FinCEN (Financial Crimes Enforcement Network) held its second annual Law Enforcement Awards in a ceremony at the U.S. Department of the Treasury where the New York State Police won an award for investigating a case.
The New York State Police’s case relates to a college student who moved over $250,000 in less than six months. Law enforcement authorities traced the banking transactions of the student to the purchases of BTC and then to a dark net marketplace. The New York State Police SAR Review Team identified unsourced cash deposits totaling over $170,000 made by an unemployed college student, with more than 20 transactions structured below the CTR reporting threshold.
The investigators, in cooperation with virtual currency experts, developed a lead on a dark web marketplace. After that, the New York State Police located the university the student attended where local police suggested that the student might be involved in the sale of drugs on campus. In cooperation with the local county drug task force, the local district attorney’s office, and the county court, the NYSP confirmed the fact that the student was running a large-scale drug operation on campus, and developed a financial history of how the subject was purchasing drugs using virtual currencies. The New York State Police arrested the subject and seized large amounts of drugs.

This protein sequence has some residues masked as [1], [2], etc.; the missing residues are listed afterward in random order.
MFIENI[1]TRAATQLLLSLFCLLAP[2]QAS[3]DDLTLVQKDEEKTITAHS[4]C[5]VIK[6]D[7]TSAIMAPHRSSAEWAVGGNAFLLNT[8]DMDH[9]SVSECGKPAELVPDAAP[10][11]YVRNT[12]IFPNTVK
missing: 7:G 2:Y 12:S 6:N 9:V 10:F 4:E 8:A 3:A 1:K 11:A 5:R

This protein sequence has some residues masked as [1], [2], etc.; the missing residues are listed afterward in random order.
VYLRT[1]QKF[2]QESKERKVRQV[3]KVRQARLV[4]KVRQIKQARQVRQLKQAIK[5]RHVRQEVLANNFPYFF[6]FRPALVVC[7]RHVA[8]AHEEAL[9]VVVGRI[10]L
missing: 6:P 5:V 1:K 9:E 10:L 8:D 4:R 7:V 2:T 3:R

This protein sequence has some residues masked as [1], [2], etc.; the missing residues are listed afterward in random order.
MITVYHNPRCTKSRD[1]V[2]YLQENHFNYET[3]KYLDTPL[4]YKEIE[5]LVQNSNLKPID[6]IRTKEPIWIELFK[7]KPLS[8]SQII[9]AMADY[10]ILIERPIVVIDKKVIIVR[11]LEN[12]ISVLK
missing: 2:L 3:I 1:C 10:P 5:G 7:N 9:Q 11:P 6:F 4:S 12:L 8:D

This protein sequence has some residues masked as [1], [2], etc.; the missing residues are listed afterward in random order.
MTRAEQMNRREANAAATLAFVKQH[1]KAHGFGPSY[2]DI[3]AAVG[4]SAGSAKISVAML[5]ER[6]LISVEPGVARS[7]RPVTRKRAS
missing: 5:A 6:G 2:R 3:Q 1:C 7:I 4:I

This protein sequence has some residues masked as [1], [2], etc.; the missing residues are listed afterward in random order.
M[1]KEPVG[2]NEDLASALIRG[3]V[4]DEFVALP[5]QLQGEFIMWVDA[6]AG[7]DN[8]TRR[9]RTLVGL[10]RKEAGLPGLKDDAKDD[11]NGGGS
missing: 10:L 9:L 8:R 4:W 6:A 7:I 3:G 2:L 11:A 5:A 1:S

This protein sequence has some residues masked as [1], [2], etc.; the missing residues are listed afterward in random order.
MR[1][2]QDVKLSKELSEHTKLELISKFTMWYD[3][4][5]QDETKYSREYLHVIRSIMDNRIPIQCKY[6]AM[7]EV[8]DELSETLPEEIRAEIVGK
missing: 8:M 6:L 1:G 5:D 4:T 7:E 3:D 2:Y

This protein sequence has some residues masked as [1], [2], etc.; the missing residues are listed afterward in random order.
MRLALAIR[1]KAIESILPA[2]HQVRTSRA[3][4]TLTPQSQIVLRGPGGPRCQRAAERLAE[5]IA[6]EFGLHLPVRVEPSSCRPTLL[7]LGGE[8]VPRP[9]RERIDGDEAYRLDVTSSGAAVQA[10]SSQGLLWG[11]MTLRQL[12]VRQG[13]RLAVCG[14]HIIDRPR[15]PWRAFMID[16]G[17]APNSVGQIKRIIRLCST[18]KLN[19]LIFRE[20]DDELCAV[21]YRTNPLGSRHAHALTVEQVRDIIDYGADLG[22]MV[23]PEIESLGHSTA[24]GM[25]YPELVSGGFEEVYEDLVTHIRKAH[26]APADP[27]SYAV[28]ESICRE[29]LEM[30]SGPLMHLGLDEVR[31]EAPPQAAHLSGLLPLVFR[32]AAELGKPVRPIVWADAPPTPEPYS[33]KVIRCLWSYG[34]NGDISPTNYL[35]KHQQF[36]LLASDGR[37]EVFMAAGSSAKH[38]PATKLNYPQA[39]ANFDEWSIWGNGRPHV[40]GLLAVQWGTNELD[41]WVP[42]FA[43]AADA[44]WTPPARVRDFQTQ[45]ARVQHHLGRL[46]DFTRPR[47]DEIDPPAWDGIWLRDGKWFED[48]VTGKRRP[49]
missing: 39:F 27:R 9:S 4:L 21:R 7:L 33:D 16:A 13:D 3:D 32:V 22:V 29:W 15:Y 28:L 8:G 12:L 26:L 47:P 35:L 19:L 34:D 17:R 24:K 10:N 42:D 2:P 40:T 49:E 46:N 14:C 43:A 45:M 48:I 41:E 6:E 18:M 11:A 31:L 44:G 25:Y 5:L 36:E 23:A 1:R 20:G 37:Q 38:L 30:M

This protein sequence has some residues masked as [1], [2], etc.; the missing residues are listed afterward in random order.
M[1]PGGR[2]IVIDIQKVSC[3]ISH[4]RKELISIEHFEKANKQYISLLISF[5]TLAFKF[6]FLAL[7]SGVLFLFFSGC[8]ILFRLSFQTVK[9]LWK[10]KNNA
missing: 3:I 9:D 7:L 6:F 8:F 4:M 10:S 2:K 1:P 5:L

Media website Econotimes described FinCEN’s work:
“FinCEN’s aims to safeguard the financial system from illicit use and combat money laundering and promote national security through the collection, analysis, and dissemination of financial intelligence and strategic use of financial authorities. FinCEN awards recognize the partnership between law enforcement and financial institutions to fight financial crime. The program included six award categories recognizing achievements in combating significant threats to the integrity of the financial system and the safety of the communities: SAR Review Task Force, Transnational Organized Crime, Transnational Security Threat, Third Party Money Laundering, Significant Fraud, and Cyber Threats.”